"Across the Sea" follows Downey's "Wind at Your Back," released five years ago upon her arrival in Michigan from Austin, Texas. During her time in Michigan, Downey has honed her songwriting skills and developed a sound that has been characterized as "Midwestern urban folk." Two of the songs from the new collection, "Almost" and "All That Matters" won Downey the 2007 People's Choice Award at the Wildflower Festival Performing Songwriting Competition in Texas.

Performing with Downey on the CD and at the concert is her husband and musical partner John Austin (six-string bass). Also lending their talents to the CD and performing at the concert are Ann Arbor's Annie Capps (harmonies) and Rod Capps (mandolin, guitar), Grand Rapids' Brian Morrill (drums, percussion) and Michael Crittenden (guitar, piano, percussion). Crittenden also produced the CD, which is available on the Mackinaw Harvest Music label.

In addition to their marriage and musical interests, Austin and Downey also have common professional careers. Austin, psychology, and Downey, education, are members of the WMU faculty.

Doors open for the concert at 7:30 p.m. Tickets are $10 and $7 for students and are available through the Miller Auditorium Ticket Office at (269) 387-2300 and at the door.

"Across the Sea" will be available for purchase locally beginning Saturday at the WMU Bookstore, Terrapin, People's Food Coop and Barnes and Noble. It will be available through major online retailers and music services later. For more information visit allisondowney.com.

The Little Theatre is located at the corner of Oakland Drive and Oliver Street on WMU's East Campus. Free off-street parking is available behind the theatre and in lots across Oakland Drive.

Concert sponsors include the Printmill, Craftsman Chop Company and Flying Dog Garage. - Mark Schwerin, WMU News


"Coming in sweet, clear."

By Andrew Hughes, Staff Writer

"Connections a persistent theme of her songs, Downey says."

One of Allison Downey's colleagues describes her sound as "urban Midwestern folk." There's just one problem with that description: Accuracy. "I'm not born or raised in the Midwest so I couldn't have come by that honestly," she says by telephone from her home in Kalamazoo. "My sound has a little traditional, but most of it is comtemporary."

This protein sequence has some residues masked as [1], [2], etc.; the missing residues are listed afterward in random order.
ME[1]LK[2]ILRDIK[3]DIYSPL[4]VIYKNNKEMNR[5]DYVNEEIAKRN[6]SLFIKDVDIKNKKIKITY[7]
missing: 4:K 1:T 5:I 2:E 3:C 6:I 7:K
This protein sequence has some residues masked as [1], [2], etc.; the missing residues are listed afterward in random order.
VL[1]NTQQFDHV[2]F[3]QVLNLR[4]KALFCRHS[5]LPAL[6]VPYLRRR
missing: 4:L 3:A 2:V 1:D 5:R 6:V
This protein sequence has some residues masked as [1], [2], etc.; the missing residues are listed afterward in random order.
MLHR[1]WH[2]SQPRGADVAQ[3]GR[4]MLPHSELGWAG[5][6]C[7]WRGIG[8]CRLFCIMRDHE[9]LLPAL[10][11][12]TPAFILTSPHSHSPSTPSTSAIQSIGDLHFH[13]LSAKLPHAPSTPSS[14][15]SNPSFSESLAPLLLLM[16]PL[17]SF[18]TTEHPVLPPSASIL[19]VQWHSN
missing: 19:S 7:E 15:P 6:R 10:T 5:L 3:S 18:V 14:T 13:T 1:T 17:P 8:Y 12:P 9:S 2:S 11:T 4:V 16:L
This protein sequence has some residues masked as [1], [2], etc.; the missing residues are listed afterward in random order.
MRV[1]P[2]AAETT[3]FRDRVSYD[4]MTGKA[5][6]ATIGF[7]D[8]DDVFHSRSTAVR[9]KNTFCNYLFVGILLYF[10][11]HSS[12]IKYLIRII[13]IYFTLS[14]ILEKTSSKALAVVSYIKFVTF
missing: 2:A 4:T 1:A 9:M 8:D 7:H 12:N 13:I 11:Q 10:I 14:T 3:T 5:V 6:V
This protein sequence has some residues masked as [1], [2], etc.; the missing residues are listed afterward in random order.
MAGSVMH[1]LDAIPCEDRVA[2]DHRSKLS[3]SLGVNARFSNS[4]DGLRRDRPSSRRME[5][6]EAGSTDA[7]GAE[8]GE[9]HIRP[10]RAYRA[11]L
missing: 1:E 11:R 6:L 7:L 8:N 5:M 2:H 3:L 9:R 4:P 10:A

A native of Washington, DC, who also has lived and performed in Austin, TX, Downey has a sweet, clear voice, and writes melodic, character-driven songs that, on Downey's CD, "Wind At Your Back," recall Natalie Merchant's solo records.

"Wind At Your Back" closes with a song "Connections," a title that Downey says reflects a persistent theme in her songs, the connections people form with others and places, and through language and across time. That certainly shows up in such songs as "On the Day (September 11, 2001)," about the unity Americans felt in the wake of the terrorist attacks, "Cate's Cradle," about a cradle a father makes for his daughter, or "The Fact of the Matter," about how a lover's quirks - hair loss, clothes on the floor - become his endearing characteristics for the narrator.

"I am drawn to write a song based on the rthythm or melody that pops into my head, so I have less control over the theme, but I also tend to write songs about issues, nuances in relationships, abilities or lack thereof to communicate," Downey says. "I also tend to write songs about watershed events in my life. Some of the songs start out as something and end up being about something else. A conversation I heard or seeing some kids play might the impetus, but it will become something else."